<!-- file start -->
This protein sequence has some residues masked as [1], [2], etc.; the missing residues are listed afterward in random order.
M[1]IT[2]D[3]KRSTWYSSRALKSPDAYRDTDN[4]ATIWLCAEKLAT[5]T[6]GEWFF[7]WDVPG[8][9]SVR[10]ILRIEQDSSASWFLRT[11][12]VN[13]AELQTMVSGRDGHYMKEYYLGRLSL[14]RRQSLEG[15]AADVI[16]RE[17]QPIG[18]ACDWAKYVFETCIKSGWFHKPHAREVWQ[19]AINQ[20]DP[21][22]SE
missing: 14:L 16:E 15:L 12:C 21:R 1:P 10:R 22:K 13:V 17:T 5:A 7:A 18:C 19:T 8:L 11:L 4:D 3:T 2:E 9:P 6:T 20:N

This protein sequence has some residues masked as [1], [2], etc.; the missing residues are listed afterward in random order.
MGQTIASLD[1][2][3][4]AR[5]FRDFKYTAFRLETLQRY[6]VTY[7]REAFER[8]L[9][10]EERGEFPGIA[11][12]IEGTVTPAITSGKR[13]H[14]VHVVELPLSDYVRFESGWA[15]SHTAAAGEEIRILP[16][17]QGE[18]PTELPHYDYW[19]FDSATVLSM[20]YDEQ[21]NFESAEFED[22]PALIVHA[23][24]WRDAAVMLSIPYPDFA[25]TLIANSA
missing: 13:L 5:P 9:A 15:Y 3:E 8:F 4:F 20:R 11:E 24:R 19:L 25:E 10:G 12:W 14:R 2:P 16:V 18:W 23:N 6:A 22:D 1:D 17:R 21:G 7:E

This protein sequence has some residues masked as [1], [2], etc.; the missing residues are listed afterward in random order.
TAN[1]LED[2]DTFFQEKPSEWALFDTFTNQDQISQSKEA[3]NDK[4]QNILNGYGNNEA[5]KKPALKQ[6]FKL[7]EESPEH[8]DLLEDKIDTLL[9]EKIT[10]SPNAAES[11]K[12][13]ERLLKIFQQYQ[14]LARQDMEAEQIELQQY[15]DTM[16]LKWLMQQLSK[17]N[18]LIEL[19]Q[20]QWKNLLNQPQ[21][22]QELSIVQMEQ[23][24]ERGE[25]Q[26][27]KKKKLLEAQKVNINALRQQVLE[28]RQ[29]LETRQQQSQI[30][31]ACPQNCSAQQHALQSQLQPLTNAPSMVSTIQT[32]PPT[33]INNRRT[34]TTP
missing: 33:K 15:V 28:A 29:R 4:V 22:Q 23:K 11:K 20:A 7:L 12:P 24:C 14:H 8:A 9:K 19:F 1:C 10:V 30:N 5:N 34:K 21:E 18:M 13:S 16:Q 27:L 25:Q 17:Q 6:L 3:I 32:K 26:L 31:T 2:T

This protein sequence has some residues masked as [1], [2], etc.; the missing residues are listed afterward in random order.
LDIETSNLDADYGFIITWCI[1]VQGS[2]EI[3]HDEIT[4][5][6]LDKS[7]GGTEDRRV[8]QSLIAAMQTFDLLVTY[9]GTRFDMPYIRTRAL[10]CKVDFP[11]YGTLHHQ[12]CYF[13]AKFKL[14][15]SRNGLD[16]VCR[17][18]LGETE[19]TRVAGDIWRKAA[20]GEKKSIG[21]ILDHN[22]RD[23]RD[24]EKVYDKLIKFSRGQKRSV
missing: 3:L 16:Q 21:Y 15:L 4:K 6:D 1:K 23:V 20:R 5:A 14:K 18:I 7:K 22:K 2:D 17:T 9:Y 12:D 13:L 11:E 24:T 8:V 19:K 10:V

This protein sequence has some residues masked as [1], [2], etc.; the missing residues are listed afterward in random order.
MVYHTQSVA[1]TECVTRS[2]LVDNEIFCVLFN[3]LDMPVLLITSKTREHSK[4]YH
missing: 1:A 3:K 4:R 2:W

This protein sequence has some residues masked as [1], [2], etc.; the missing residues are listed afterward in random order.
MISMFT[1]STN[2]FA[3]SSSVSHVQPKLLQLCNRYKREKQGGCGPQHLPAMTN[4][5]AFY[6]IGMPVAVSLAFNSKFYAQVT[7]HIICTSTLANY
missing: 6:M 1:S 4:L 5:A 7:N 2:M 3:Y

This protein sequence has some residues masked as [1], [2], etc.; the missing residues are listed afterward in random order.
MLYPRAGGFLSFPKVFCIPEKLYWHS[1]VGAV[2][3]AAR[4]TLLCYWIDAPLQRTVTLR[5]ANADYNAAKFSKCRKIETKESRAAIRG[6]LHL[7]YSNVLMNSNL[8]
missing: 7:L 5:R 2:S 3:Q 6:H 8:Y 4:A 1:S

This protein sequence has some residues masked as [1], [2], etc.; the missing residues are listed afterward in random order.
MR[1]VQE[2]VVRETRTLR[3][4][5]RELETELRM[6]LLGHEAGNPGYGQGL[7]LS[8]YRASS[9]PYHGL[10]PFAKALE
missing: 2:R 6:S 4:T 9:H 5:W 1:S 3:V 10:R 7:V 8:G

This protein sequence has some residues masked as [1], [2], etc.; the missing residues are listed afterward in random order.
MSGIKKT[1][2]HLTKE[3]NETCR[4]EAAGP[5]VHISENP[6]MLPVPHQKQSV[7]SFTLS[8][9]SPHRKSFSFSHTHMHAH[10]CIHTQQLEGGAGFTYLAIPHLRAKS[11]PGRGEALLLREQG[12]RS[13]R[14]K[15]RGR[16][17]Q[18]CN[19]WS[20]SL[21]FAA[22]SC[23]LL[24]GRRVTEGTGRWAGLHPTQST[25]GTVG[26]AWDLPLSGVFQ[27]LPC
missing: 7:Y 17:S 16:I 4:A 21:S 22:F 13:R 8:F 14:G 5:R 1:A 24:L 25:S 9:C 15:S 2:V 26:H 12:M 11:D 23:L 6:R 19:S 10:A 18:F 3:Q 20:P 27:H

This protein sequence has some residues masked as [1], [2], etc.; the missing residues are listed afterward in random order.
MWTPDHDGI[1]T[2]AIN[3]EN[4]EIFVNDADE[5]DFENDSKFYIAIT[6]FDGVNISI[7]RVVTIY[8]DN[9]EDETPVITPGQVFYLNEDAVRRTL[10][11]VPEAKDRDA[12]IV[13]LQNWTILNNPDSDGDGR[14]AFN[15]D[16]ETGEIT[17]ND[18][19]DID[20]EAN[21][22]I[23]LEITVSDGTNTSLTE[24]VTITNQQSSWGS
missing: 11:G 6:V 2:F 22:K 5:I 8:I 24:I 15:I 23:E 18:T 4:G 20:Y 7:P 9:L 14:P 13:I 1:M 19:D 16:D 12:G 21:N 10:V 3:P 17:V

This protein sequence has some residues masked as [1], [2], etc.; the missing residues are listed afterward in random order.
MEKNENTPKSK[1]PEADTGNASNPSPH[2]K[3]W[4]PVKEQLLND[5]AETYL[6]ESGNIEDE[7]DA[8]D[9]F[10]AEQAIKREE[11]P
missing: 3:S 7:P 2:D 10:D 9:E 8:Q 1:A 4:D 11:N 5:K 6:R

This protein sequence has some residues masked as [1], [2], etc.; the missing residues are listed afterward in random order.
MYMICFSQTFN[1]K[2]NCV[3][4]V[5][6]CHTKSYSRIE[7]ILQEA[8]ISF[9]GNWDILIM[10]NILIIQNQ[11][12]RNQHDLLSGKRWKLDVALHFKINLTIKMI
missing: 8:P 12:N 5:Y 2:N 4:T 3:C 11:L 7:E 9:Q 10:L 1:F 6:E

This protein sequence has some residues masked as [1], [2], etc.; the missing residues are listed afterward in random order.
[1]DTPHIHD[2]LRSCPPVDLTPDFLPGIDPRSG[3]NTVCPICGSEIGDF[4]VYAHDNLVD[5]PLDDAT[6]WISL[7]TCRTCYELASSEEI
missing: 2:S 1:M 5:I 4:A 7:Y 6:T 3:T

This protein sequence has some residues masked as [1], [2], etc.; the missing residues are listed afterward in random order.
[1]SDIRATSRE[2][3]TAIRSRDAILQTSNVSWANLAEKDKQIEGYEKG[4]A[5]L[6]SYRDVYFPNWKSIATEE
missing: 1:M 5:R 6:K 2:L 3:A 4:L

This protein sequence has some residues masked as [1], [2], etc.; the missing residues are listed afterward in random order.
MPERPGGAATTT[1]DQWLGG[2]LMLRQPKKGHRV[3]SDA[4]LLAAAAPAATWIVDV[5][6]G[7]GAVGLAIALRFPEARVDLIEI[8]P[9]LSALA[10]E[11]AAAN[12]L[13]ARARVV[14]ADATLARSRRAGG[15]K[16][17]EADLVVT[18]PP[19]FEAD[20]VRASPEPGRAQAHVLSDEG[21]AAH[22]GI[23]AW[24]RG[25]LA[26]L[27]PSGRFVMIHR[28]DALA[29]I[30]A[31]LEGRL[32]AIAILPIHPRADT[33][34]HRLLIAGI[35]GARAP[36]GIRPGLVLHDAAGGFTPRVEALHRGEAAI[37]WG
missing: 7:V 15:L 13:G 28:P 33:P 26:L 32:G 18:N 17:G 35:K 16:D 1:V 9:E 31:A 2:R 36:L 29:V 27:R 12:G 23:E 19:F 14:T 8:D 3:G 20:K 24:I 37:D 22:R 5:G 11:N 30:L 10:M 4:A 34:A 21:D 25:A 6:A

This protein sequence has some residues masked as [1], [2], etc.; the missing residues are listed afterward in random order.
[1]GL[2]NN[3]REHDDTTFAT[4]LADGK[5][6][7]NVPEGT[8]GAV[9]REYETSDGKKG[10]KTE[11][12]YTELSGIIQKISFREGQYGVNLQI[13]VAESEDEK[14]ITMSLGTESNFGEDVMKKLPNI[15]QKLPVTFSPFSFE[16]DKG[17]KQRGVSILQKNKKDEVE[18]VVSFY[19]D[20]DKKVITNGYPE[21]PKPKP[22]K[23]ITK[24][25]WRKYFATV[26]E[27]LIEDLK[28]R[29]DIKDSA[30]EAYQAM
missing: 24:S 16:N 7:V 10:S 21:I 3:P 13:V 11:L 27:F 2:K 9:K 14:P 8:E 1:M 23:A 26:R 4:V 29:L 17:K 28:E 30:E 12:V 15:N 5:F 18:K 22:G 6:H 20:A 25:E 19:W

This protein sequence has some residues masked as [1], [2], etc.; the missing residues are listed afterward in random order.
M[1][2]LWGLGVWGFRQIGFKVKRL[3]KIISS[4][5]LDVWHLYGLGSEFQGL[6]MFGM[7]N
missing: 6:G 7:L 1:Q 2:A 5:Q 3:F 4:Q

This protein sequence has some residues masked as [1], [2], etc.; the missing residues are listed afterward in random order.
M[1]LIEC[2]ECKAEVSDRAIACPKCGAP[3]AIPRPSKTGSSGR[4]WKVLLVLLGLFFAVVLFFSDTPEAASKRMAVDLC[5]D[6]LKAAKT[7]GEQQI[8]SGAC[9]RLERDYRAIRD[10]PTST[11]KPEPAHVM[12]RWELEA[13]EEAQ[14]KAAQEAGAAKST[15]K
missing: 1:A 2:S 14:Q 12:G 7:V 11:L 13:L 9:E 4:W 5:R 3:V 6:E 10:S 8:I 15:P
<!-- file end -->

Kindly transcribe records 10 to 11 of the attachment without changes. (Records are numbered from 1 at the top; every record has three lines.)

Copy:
This protein sequence has some residues masked as [1], [2], etc.; the missing residues are listed afterward in random order.
MWTPDHDGI[1]T[2]AIN[3]EN[4]EIFVNDADE[5]DFENDSKFYIAIT[6]FDGVNISI[7]RVVTIY[8]DN[9]EDETPVITPGQVFYLNEDAVRRTL[10][11]VPEAKDRDA[12]IV[13]LQNWTILNNPDSDGDGR[14]AFN[15]D[16]ETGEIT[17]ND[18][19]DID[20]EAN[21][22]I[23]LEITVSDGTNTSLTE[24]VTITNQQSSWGS
missing: 11:G 6:V 2:F 22:K 5:I 8:I 24:I 15:I 23:E 18:T 4:G 20:Y 7:P 9:L 14:P 13:I 1:M 19:D 16:D 12:G 21:N 10:V 3:P 17:V

This protein sequence has some residues masked as [1], [2], etc.; the missing residues are listed afterward in random order.
MEKNENTPKSK[1]PEADTGNASNPSPH[2]K[3]W[4]PVKEQLLND[5]AETYL[6]ESGNIEDE[7]DA[8]D[9]F[10]AEQAIKREE[11]P
missing: 3:S 7:P 2:D 10:D 9:E 8:Q 1:A 4:D 11:N 5:K 6:R